I also never use lowfat milk in my cornbread and since that’s all I have in the little log house fridge, I add cream or half and half or something like that to the lowfat milk to get more fat in the cornbread. Lowfat or skim milk makes for drier cornbread!

I pre-heat my skillet until it’s hot. Then when I pour the mixture in, it creates a ‘crust’ on the bottom.

Adding whole kernel corn or creamed corn makes for a different texture and taste, but it’s gooood eating too.I like plain old cornbread with my beans, so if I add corn to it, I eat that with something else.

When I was growing up and trying to help my mother in the kitchen, there was always this big joke around my house about my cornbread. I just couldn’t prepare a decent pan of cornbread–dang it all, what’s a southern girl to do if she can’t bake a good pan of cornbread? One time, the cornbread was so hard, my brothers took it and banged it against the counter and it didn’t break *laughing,* then they took it outside and threw it back and forth, laughing like idiots. The next time, the cornbread looked as if it swam in a sea of grease, and was so soft and disgusting, even my brothers wouldn’t touch it. That time, they felt sorry for me and tried to tell me it didn’t matter, because I’d busted out crying, caterwauling about how I couldn’t make cornbread….poor thang bless her little heart.
Finally, finally, finally! I can make a good pan of cornbread! Good thing, since I looooove cornbread and beans and live too far from my mother to eat hers.
Gumbo Writer has inspired me to think about cooking and recipes again. It’s been so long since I cooked for a family. I’ve been thinking of the days when I worked full time, and would come home to cook for my (then) husband and my son. Now, it’s just GMR and me and I work at home. A pan of cornbread goes stale before we can eat it all – so, it’s a treat I don’t have often. The birds and squirrels get the leftovers, though, and they seem to like cornbread day *grin.*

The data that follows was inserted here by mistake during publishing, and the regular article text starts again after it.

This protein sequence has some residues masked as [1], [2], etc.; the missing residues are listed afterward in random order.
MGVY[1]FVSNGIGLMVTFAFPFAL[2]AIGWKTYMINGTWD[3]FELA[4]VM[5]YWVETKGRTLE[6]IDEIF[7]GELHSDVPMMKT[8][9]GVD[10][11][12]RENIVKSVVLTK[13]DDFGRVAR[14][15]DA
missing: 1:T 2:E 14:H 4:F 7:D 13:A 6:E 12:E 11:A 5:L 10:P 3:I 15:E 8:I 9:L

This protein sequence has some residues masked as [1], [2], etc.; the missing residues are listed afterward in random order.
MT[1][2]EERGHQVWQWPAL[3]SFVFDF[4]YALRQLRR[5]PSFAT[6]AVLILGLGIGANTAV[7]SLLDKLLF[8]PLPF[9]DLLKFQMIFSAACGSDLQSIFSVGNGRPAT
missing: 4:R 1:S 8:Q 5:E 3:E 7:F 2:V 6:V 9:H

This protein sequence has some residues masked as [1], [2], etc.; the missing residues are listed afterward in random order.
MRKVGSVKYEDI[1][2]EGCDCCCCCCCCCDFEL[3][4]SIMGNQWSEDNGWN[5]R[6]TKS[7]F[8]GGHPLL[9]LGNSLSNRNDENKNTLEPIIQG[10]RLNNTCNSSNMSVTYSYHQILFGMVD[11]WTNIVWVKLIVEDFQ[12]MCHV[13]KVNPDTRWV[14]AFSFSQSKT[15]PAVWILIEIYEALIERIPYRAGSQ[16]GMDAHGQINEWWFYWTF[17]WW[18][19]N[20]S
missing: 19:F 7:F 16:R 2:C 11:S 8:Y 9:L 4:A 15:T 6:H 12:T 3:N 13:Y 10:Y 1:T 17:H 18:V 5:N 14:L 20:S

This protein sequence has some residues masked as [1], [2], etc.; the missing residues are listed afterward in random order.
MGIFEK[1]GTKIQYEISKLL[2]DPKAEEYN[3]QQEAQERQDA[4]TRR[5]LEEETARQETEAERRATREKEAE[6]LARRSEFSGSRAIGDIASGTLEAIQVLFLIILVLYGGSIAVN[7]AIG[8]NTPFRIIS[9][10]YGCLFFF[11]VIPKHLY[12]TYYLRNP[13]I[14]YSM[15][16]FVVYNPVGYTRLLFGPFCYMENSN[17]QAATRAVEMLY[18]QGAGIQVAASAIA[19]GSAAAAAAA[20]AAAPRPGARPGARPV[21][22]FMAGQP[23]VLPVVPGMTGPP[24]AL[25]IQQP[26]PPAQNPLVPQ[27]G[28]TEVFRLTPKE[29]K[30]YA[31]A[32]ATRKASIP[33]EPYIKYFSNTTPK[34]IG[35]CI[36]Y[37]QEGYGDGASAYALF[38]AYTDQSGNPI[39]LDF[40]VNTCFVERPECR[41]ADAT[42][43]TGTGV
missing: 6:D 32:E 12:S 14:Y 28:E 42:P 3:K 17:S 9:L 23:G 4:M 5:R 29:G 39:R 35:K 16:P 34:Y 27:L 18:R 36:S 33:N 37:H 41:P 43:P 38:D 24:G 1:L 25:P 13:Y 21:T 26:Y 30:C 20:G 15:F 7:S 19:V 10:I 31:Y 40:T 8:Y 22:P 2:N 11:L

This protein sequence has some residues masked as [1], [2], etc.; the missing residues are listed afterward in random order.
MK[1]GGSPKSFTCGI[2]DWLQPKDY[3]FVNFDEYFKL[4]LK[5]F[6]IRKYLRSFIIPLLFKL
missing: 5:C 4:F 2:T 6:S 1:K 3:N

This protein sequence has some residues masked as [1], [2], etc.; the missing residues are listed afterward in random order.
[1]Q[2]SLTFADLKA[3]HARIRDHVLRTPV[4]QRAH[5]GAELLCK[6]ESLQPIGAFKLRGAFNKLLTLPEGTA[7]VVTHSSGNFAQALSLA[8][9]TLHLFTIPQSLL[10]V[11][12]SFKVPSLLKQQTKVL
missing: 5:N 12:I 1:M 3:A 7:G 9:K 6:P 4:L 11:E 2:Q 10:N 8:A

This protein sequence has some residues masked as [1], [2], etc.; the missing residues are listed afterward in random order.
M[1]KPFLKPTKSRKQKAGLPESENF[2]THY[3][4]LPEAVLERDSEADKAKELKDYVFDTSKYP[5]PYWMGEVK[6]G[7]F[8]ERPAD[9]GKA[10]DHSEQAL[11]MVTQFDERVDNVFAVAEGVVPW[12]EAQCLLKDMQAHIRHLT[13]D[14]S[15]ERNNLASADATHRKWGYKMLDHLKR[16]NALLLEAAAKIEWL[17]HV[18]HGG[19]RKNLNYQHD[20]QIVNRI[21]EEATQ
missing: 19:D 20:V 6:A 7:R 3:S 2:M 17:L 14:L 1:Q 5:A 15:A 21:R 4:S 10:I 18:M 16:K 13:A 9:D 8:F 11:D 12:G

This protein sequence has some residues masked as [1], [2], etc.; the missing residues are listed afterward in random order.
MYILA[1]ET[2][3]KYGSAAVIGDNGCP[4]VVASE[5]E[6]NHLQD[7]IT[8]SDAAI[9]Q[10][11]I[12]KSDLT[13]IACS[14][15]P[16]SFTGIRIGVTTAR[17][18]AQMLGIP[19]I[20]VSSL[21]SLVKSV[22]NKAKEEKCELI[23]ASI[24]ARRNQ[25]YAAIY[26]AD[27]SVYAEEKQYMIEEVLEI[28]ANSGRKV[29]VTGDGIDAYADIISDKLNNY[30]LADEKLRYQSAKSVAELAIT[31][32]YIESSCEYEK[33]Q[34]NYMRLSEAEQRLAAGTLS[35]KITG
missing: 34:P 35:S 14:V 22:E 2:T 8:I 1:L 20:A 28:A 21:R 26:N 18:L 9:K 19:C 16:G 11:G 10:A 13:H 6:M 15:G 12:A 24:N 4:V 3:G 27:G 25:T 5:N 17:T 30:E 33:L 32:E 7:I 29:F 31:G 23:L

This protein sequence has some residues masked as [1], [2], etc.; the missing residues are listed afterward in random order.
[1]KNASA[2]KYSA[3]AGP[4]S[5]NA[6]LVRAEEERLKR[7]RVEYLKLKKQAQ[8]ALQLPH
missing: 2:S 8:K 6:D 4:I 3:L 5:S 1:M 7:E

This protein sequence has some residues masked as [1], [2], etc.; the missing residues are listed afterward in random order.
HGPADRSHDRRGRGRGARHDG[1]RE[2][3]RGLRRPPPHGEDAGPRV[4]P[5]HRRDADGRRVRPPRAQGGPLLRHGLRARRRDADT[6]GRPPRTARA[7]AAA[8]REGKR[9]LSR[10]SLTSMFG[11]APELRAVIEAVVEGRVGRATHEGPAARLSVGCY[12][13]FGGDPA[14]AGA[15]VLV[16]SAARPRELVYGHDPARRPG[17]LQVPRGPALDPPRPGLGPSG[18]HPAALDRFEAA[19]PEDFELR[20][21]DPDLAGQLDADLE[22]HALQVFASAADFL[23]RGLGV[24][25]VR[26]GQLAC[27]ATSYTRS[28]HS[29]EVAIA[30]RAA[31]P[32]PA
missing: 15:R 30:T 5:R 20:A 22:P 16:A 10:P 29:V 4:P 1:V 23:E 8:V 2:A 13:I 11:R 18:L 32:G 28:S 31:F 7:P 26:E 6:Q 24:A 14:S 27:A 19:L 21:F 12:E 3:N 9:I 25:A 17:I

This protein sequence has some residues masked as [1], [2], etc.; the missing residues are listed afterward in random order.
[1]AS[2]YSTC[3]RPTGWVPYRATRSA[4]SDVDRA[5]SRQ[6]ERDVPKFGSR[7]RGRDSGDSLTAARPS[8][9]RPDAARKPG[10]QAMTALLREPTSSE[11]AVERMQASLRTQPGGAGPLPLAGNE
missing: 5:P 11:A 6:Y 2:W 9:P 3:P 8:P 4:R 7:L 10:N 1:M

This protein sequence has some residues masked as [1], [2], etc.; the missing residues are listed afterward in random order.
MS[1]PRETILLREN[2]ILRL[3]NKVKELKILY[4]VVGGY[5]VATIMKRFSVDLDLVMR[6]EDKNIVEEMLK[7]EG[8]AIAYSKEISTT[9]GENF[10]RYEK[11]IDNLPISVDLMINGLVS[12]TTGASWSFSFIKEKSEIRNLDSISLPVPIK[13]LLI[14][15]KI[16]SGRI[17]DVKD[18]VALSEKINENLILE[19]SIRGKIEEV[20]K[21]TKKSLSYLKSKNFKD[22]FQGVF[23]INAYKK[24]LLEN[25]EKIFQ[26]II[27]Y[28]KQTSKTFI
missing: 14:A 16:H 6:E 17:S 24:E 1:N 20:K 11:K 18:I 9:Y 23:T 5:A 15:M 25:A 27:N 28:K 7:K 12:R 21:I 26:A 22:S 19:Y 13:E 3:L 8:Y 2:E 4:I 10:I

So, bake up a pan of cornbread and sop it in your beans – yeeee doggies!
Here’s a sample recipe – but shoot, you can find cornbread recipes everywhere….just play around with it as I’ve done until you find the texture and taste you like the best.
1 cup yellow cornmeal
1 cup All Purpose or Unbleached Flour
1/4 cup sugar
4 teaspoons baking powder
1/2 teaspoon salt
1 cup milk
1/4 cup oil
1 egg, slightly beaten

Salt Rising Bread Recipe by Katie Ivene & re-link to yesterdays blog!

6 Oct

First – check out the blog post from yesterday to put your link for our “shout out” to local community vendors & blogger community “vendors” so we can shop this Christmas, or any time of the year, really — birthdays, anniversaries, et cetera — to support our blogger community and our local economies! Thank you to those of you who have already placed your links in the comments post below. In a few days, I will post the list, and as we receive more, I’ll post those as well. If you are ready to shop now, just click on the link, or scroll down to the blog below and you’ll find the links in the comments section.

Gumbo Writer has inspired me to put up a recipe. Next time GMR cooks one of his dee-lish dishes, I’m going to photograph it and put up the recipe. Maybe I’ll do even do that when I make my Pinto Beans & Cornbread -mm-mmm! But for now, I thought I’d place one here from the Tender Graces book. Katie Ivene, Momma, wrote this one. Someone emailed me about this recipe this morning, and I wish her luck in baking this bread!

Katie Ivene’s Salt Rising Bread

To make the sponge:
3 between sized potatoes
3 tablespoons of meal